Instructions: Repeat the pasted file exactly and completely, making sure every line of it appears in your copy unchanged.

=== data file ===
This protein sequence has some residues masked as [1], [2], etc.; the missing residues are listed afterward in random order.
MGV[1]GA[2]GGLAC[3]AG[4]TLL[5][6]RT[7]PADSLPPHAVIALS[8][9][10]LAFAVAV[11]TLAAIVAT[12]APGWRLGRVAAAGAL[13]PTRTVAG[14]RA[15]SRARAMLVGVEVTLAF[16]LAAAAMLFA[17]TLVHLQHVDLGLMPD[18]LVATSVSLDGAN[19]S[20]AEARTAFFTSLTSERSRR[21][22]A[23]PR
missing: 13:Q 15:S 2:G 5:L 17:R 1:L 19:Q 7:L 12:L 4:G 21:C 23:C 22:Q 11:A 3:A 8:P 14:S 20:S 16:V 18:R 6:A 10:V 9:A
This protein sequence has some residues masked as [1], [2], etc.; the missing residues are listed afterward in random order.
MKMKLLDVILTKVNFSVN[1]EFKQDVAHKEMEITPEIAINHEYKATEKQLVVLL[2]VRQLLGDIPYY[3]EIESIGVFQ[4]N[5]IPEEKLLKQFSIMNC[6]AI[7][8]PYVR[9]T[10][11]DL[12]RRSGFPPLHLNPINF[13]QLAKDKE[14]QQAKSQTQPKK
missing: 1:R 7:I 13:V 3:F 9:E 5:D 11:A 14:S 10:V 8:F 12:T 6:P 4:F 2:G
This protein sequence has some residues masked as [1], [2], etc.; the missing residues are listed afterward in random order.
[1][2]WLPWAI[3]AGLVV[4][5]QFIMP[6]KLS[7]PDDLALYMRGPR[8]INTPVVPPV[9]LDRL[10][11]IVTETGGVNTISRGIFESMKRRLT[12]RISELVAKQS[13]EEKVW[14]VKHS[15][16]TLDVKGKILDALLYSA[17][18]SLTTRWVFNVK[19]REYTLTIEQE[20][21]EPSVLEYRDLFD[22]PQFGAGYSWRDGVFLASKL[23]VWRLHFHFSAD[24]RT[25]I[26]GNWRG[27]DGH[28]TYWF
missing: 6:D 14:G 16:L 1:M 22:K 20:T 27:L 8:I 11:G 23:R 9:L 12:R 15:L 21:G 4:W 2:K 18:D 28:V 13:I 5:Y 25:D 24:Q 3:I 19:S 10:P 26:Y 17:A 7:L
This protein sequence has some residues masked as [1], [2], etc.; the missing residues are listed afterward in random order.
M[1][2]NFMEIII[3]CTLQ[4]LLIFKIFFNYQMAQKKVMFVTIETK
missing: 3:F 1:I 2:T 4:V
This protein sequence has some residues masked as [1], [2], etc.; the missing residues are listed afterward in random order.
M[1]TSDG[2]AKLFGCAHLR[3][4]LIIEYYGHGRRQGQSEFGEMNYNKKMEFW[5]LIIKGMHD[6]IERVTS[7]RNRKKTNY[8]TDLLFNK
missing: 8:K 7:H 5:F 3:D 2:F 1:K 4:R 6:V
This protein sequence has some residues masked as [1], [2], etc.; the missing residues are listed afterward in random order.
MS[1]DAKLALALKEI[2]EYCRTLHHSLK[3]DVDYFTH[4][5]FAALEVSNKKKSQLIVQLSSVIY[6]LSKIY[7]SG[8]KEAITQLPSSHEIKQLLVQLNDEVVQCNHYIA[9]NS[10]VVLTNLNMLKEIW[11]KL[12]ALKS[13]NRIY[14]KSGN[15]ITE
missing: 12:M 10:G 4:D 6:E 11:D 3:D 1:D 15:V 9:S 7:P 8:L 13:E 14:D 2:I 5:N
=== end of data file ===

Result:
This protein sequence has some residues masked as [1], [2], etc.; the missing residues are listed afterward in random order.
MGV[1]GA[2]GGLAC[3]AG[4]TLL[5][6]RT[7]PADSLPPHAVIALS[8][9][10]LAFAVAV[11]TLAAIVAT[12]APGWRLGRVAAAGAL[13]PTRTVAG[14]RA[15]SRARAMLVGVEVTLAF[16]LAAAAMLFA[17]TLVHLQHVDLGLMPD[18]LVATSVSLDGAN[19]S[20]AEARTAFFTSLTSERSRR[21][22]A[23]PR
missing: 13:Q 15:S 2:G 5:L 17:R 1:L 19:Q 7:L 12:L 4:G 21:C 23:C 22:Q 11:A 3:A 8:P 14:S 20:S 16:V 18:R 6:A 10:V 9:A
This protein sequence has some residues masked as [1], [2], etc.; the missing residues are listed afterward in random order.
MKMKLLDVILTKVNFSVN[1]EFKQDVAHKEMEITPEIAINHEYKATEKQLVVLL[2]VRQLLGDIPYY[3]EIESIGVFQ[4]N[5]IPEEKLLKQFSIMNC[6]AI[7][8]PYVR[9]T[10][11]DL[12]RRSGFPPLHLNPINF[13]QLAKDKE[14]QQAKSQTQPKK
missing: 1:R 7:I 13:V 3:F 9:E 5:D 11:A 14:S 10:V 8:F 12:T 6:P 4:F 2:G
This protein sequence has some residues masked as [1], [2], etc.; the missing residues are listed afterward in random order.
[1][2]WLPWAI[3]AGLVV[4][5]QFIMP[6]KLS[7]PDDLALYMRGPR[8]INTPVVPPV[9]LDRL[10][11]IVTETGGVNTISRGIFESMKRRLT[12]RISELVAKQS[13]EEKVW[14]VKHS[15][16]TLDVKGKILDALLYSA[17][18]SLTTRWVFNVK[19]REYTLTIEQE[20][21]EPSVLEYRDLFD[22]PQFGAGYSWRDGVFLASKL[23]VWRLHFHFSAD[24]RT[25]I[26]GNWRG[27]DGH[28]TYWF
missing: 6:D 14:G 16:L 1:M 22:K 20:T 27:L 8:I 11:G 23:R 9:L 12:R 15:L 21:G 4:W 2:K 18:D 28:V 13:I 5:Y 25:D 24:Q 3:I 19:S 10:P 26:Y 17:A 7:L
This protein sequence has some residues masked as [1], [2], etc.; the missing residues are listed afterward in random order.
M[1][2]NFMEIII[3]CTLQ[4]LLIFKIFFNYQMAQKKVMFVTIETK
missing: 3:F 1:I 2:T 4:V
This protein sequence has some residues masked as [1], [2], etc.; the missing residues are listed afterward in random order.
M[1]TSDG[2]AKLFGCAHLR[3][4]LIIEYYGHGRRQGQSEFGEMNYNKKMEFW[5]LIIKGMHD[6]IERVTS[7]RNRKKTNY[8]TDLLFNK
missing: 8:K 7:H 5:F 3:D 2:F 1:K 4:R 6:V
This protein sequence has some residues masked as [1], [2], etc.; the missing residues are listed afterward in random order.
MS[1]DAKLALALKEI[2]EYCRTLHHSLK[3]DVDYFTH[4][5]FAALEVSNKKKSQLIVQLSSVIY[6]LSKIY[7]SG[8]KEAITQLPSSHEIKQLLVQLNDEVVQCNHYIA[9]NS[10]VVLTNLNMLKEIW[11]KL[12]ALKS[13]NRIY[14]KSGN[15]ITE
missing: 12:M 10:G 4:D 6:E 11:D 3:D 1:D 15:V 9:S 7:P 8:L 13:E 14:D 2:I 5:N